I greatly enjoyed driving on highway 101 between San Francisco and Mountain View. Part from the reason was the nice rental car. I liked its automatic gear box a lot, though I couldn't manage to use it till I had some passerby explain to me that the brake pedal also served as the clutch. All the americans I met were so very nice, except for a civil servant from MBTA (who was notably lacking niceness though without being rude). Reminds me of Japan -- however, though the japanese might have seemed even nicer, I couldn't understand what they were saying, whereas I can speak english and enjoy american niceness.
Another reason that makes driving pleasant is that roads are large, with more and broader lanes than in Europe. Roads mostly run straight, and when they are curved are curved in wide arcs. Signs are bigger. Cars are bigger and more powerful. Streets and avenues cross on right angles. Everything seems bigger, coarser, simpler. A child's play. No wonder the States give an impression of naivete or innocence to many sophisticated or corrupt europeans.
Yet another thing that made this driving experience fun was the radio.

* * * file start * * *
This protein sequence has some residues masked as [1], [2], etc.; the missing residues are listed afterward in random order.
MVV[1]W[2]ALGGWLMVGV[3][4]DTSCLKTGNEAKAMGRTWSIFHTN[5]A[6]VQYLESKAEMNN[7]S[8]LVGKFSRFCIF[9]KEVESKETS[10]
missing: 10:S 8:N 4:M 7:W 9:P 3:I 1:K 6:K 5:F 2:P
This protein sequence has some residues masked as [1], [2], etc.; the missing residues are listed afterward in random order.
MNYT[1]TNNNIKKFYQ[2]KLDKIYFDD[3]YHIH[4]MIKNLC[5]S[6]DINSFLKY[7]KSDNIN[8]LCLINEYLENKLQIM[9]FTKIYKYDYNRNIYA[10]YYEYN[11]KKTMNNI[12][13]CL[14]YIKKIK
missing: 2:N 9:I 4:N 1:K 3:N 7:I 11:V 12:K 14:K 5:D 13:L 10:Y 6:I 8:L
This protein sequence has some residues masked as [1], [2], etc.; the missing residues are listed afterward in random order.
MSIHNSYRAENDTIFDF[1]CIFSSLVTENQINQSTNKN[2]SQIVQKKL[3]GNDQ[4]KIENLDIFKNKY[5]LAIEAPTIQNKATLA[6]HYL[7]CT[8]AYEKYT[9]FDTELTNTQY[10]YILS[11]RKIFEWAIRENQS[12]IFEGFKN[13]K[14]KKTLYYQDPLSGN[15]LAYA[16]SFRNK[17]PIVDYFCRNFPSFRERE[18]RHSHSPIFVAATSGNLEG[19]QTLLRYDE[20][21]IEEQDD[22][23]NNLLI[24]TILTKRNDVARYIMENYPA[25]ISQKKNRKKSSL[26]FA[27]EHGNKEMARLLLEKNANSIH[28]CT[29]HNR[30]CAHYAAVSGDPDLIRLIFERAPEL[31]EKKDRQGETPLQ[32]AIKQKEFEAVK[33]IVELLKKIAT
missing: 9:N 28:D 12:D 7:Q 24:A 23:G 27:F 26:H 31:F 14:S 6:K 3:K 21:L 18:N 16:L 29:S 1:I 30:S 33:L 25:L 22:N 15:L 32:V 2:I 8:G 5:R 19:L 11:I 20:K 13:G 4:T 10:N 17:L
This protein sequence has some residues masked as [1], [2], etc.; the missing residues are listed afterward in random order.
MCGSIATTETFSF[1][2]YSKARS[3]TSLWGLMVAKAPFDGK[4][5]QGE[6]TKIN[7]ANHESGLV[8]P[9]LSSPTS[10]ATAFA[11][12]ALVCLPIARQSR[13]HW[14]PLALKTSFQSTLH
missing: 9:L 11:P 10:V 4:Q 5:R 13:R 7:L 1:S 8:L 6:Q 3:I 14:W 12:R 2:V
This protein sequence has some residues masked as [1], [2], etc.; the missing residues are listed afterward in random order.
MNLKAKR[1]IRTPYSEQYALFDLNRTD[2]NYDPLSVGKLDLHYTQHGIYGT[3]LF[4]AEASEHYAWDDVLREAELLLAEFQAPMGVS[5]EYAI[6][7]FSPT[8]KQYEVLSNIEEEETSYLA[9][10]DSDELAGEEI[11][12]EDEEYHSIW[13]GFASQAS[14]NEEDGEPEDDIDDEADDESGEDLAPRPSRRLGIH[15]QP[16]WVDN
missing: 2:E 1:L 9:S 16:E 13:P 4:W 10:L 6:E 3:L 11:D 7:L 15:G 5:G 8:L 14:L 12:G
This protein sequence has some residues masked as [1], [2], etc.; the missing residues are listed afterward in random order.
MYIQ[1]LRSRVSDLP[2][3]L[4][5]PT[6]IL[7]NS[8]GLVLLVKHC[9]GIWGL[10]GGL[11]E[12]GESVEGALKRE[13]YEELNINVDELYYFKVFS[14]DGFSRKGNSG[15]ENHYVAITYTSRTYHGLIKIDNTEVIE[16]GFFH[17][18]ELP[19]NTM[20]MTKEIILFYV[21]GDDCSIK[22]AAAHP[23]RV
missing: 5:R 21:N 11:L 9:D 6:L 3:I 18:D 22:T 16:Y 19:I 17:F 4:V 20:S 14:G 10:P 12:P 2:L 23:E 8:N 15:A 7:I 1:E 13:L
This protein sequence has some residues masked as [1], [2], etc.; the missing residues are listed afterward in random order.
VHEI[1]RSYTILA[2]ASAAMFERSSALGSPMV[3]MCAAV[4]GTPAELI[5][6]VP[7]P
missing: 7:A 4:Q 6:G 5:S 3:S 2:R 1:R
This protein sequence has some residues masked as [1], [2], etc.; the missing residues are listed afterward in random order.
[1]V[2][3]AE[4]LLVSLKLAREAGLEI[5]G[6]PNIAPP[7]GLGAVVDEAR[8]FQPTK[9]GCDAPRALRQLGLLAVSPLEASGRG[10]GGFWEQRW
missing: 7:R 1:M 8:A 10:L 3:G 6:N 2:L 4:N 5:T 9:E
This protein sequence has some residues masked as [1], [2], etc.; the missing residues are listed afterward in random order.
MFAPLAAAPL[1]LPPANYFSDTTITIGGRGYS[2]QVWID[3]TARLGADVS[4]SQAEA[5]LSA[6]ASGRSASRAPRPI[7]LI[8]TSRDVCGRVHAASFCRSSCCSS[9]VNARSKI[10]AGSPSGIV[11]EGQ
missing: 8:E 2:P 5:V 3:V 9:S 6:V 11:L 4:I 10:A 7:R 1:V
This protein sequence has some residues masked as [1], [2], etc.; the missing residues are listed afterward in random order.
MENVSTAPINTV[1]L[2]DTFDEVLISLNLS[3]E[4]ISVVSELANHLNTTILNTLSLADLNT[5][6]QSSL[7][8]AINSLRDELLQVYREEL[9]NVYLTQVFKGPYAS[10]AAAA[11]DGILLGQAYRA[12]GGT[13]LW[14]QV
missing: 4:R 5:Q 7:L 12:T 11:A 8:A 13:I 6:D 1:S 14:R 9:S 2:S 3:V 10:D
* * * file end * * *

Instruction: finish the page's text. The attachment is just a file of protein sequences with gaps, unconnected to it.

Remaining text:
Radio programs in California are so much more nicer than in France.
There is a broader choice of music, and it's more to my taste, too.
Not the tiny selection we hear in France,
but a great variety of american or classical music.
American music sounds so much better here.
California also has many spanish-speaking radio stations
with sweet mexican music.
As for the non-music programs,
there certainly is the occasional left wing nut who finds nothing to tell about
but his extreme contempt and hate at anyone who would ever even
consider voting for anyone but the democratic candidate
-- especially so on public radio.
But unlike what's happening in France, these programs are not 99% of airwaves.
I'm told there are also right-wing nuts who can speak freely;
but more importantly, I find that there are most interesting debates
about the limits of liberty:
should there be a Journalist Privilege to keep one's sources secret,
despite said sources committing a felony or a crime
by betraying an administrative secret?
Certainly, the problem setting could be improved a lot;
but can you even imagine freedom of expression being debated in France?
No, it's so obvious to the french media
that France is the freeest country in the world,
and that the french officials can safely
anything they don't like
without having to fear that they'd infringe on anyone's freedom.
-- And there's so much to censor for the benefit of